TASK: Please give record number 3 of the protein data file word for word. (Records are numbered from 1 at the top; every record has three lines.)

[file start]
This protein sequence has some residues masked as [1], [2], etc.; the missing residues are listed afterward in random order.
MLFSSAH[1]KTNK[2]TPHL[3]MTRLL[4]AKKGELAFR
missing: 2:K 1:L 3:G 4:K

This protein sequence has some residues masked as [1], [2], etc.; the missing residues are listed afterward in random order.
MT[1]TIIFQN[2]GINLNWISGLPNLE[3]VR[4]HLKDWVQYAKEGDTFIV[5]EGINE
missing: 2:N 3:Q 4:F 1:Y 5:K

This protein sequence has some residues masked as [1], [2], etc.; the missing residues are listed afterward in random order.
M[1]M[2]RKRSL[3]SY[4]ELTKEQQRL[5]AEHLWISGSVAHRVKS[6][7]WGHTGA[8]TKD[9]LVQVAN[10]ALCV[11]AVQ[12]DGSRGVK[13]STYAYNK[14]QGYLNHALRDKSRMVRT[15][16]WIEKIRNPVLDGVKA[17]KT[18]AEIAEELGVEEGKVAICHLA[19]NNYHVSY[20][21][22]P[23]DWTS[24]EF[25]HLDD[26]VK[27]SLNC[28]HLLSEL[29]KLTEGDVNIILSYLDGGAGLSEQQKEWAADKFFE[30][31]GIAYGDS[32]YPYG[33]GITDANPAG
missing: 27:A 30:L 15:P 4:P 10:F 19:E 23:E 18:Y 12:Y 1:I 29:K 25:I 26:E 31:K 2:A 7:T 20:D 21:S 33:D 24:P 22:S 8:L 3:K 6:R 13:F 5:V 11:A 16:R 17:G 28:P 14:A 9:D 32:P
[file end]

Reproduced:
This protein sequence has some residues masked as [1], [2], etc.; the missing residues are listed afterward in random order.
M[1]M[2]RKRSL[3]SY[4]ELTKEQQRL[5]AEHLWISGSVAHRVKS[6][7]WGHTGA[8]TKD[9]LVQVAN[10]ALCV[11]AVQ[12]DGSRGVK[13]STYAYNK[14]QGYLNHALRDKSRMVRT[15][16]WIEKIRNPVLDGVKA[17]KT[18]AEIAEELGVEEGKVAICHLA[19]NNYHVSY[20][21][22]P[23]DWTS[24]EF[25]HLDD[26]VK[27]SLNC[28]HLLSEL[29]KLTEGDVNIILSYLDGGAGLSEQQKEWAADKFFE[30][31]GIAYGDS[32]YPYG[33]GITDANPAG
missing: 27:A 30:L 15:P 4:P 10:F 19:E 23:E 18:Y 12:Y 1:I 29:K 25:I 26:E 31:K 2:A 7:T 20:D 21:S 33:D 24:P 22:S 8:L 3:K 6:R 13:F 5:V 11:A 16:R 17:G 28:P 14:A 9:D 32:P